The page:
Variegated vinca goes by many names. It’s a variegated form of Vinca major or greater periwinkle. It’s also known as bigleaf periwinkle (Vinca major «Variegata»), and the «variegated» part of its name means that the leaves of the plant exhibit markings of different colors.
Vinca vine has big leaves with a distinctive appearance. The leaves of variegated vinca have central patches of deep green, edged in white and varying shades of light green. These patches look like brush strokes painted across the leaf’s surface and are stunning.
In addition to their year-round leaves, vinca vines also bloom. Small lavender, blue, or purple flowers appear on the vine in early-to-late spring. The flowers are shaped like pinwheels and have five petals each.
Those pretty variegated leaves last all year, and their flowers reappear yearly. It’s a reliable source of green garden color and adds year-round green as a houseplant. However, vinca leaves are mildly toxic to pets.
|Bigleaf Periwinkle, Large Periwinkle, Greater Periwinkle, Blue Periwinkle
|Perennial, Vine, Groundcover
|6-18 in. tall
|Moist, Well-drained, Rich
|Acidic (5.5 to 6.0)
|Blue, Purple, White
|Zones 7-9 (USDA)
|Mediterranean, Asia Minor
|toxic to dogs, toxic to cats, toxic to pets
Variegated Vinca Care
This plant doesn’t require a green thumb to maintain. It’s pretty hardy and thrives in various environments. The «Vinca major» is tolerant of even difficult soils. Vinca vine grows just as well in full sun as in the shade and is drought resistant—a big plus for hands-off gardeners.
When planted outdoors, it’s an aggressive spreader, but it makes a lovely and easy-to-care-for indoor plant when tended inside. It is a reliable groundcover species. Since considered invasive, some states call for moderate plant management outdoors.
Variegated vinca grows well in partial to full sun. In partial sunlight, growth might be less extensive, but in areas where the sun is plentiful, be sure to trim back as necessary to encourage healthy, manageable growth. Full sun exposure can also cause leaves to dry out during the summer or periods of drought.
Variegated vinca adapts to most soil environments, but to start growing this plant, add some organic peat moss or compost mixture to help improve soil drainage and nutrients.
Since plants grow vertically, choose an area where it can spread, preferably near a structure to help the vine to grow freely. The hole should be at least two times the size of the root ball—cover the root top to meet the top of the soil level.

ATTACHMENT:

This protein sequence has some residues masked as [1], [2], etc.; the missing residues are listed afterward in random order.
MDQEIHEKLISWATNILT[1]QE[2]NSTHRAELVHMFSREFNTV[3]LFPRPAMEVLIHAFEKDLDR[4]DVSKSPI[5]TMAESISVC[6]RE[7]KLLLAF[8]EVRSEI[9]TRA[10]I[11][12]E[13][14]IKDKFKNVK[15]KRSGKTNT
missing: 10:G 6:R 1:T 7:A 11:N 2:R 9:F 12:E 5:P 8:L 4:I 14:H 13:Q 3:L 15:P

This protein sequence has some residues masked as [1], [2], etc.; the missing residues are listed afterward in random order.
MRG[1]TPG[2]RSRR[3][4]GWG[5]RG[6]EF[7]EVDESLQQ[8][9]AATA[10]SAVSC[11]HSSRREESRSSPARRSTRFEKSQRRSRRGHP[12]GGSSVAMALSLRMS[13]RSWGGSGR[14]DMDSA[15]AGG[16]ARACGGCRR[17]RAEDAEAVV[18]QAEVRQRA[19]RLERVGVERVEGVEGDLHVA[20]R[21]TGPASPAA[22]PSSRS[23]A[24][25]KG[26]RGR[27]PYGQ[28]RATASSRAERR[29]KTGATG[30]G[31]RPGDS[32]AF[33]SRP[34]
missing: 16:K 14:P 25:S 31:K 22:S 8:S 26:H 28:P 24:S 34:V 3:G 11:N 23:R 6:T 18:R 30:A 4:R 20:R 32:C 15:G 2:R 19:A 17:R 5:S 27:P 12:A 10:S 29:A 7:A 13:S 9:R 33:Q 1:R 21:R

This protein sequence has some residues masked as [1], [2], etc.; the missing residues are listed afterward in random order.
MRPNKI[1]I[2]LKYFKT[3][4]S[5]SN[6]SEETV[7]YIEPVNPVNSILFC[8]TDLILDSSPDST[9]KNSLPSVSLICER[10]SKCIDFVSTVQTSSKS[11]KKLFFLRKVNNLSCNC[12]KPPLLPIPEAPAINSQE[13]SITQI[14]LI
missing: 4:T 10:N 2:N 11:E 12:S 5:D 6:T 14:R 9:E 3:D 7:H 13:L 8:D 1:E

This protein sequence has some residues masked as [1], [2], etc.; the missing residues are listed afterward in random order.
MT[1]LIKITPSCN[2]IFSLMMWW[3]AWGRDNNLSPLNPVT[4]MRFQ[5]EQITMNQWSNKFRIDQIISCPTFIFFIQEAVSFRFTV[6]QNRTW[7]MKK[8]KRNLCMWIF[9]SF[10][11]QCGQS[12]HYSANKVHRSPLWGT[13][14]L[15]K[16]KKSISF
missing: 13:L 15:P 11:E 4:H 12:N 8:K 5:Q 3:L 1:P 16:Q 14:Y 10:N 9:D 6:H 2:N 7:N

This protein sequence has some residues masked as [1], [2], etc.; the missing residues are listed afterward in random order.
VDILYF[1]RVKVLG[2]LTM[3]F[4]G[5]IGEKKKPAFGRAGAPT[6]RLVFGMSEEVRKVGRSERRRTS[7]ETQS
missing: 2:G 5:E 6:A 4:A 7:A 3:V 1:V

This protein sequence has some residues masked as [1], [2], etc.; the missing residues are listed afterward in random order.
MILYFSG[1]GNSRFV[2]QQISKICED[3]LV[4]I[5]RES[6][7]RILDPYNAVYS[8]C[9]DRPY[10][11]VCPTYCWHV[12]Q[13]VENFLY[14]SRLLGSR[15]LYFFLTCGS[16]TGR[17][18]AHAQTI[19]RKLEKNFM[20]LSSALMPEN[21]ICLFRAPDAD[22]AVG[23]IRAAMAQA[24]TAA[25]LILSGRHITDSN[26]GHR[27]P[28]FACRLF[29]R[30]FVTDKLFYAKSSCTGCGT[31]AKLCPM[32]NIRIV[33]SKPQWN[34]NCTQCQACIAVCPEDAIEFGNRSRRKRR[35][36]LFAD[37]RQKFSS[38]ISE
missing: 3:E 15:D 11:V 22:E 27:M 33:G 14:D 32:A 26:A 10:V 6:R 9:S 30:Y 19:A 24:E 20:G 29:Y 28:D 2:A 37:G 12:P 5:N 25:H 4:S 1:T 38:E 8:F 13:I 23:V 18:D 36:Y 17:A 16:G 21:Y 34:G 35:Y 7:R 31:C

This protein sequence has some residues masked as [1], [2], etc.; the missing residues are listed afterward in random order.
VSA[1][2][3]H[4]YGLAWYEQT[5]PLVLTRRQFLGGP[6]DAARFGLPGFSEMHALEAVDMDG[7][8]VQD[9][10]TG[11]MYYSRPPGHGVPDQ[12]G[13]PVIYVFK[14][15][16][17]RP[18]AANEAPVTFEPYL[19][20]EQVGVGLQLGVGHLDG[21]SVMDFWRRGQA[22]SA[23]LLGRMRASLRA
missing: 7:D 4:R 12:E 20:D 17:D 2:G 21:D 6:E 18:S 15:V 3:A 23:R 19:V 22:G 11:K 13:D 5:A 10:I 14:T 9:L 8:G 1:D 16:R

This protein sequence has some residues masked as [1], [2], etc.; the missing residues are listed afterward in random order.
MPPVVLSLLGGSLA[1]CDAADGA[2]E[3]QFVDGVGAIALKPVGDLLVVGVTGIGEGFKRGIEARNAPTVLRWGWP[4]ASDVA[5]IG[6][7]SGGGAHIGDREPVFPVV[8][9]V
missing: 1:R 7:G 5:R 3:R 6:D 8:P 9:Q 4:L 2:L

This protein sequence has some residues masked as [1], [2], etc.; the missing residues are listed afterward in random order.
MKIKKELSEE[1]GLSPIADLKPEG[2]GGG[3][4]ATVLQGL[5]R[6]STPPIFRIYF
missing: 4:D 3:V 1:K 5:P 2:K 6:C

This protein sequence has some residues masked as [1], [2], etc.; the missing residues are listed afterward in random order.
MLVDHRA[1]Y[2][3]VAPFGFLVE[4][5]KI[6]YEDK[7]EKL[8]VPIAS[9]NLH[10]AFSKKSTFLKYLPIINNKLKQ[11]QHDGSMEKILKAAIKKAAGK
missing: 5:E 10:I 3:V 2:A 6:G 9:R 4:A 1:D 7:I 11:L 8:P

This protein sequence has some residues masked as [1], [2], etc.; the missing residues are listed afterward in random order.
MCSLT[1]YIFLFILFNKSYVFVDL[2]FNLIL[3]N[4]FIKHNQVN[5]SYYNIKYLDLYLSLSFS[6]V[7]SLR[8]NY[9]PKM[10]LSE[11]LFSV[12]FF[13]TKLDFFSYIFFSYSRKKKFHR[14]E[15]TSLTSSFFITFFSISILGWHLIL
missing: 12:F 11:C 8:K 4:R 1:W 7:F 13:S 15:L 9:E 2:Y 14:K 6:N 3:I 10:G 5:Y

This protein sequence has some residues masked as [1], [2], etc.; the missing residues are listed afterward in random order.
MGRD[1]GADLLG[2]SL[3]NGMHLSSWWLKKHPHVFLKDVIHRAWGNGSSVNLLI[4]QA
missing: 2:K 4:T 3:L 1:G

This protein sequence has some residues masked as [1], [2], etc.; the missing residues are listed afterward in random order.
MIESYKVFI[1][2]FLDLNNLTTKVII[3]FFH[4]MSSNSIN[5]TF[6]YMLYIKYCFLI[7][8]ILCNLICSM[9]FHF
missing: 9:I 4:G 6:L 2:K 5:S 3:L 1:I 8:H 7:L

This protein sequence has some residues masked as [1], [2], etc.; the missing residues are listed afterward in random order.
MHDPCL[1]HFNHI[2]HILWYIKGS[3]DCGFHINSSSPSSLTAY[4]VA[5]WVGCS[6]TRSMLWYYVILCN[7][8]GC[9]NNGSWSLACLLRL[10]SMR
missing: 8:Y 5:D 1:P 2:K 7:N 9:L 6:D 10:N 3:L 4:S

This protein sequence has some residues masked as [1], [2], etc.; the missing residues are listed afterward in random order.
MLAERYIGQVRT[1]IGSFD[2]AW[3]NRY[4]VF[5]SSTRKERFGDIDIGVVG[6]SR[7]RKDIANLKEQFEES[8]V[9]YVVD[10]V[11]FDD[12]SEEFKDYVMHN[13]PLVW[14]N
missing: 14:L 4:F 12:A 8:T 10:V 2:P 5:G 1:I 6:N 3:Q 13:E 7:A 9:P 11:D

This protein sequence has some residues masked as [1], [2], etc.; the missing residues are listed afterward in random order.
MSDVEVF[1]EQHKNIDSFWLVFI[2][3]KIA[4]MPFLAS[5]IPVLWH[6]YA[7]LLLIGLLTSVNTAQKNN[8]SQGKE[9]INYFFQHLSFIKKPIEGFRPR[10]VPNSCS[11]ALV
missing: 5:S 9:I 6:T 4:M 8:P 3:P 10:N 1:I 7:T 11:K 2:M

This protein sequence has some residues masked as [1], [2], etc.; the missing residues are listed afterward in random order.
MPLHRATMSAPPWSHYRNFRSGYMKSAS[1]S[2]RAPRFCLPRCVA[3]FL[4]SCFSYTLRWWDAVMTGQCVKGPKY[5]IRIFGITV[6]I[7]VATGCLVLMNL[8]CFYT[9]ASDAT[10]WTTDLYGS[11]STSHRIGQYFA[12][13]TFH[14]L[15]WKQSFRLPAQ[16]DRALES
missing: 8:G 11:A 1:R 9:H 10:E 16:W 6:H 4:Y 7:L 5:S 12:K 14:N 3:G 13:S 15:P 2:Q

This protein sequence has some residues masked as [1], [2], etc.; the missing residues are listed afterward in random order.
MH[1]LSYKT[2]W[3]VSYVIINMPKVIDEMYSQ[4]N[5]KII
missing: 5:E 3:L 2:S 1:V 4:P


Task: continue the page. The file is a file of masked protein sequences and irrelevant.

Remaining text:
When first planting, water until the roots are well-established. Continue to keep variegated vinca well-watered by maintaining moist but well-drained soil. Apply water to the roots instead of the entire plant. It helps to water earlier in the day to allow the afternoon sun to dry the vine’s leaves and prevent disease or mold from forming.
Temperature and Humidity
Variegated vinca prefers moderate climates. Planting near a wall can help shelter the plant from colder weather, but it can withstand temperatures down to 30°F to 40°F. This plant benefits from high humidity and partial shade.
As an aggressively growing plant, fertilization is unnecessary, but it benefits from a balanced, water-soluble 10-10-10 option. Fertilize monthly during the growing season or when first establishing plants to encourage blooming. Apply fertilizer in the mornings to prevent leaf scorch.
Types of Vinca
Vinca plants have a sprawling nature with trailing stems. Here are some varieties of vinca to know:
- Vinca Major: An evergreen perennial often used for groundcover. This invasive plant produces flowers that reach two inches across and glossy dark green foliage.
- Vinca Minor: A smaller periwinkle variety, this plant is less invasive and has several cultivar varieties. This plant produces white or purple blooms.
- Vinca Rosea: This variety contains several cultivars resembling vines with blooms that resemble impatiens.
Prune variegated vinca by pinching off wilted or spent flowers. Pinching will help encourage blooming and reduce unwanted seed production, but deadheading is unnecessary. Pruning at any time during the growing season helps prevent plants from getting too leggy and helps maintain an attractive shape and size. Removing some growth also allows for better air circulation and increases sun exposure, which helps prevent diseases.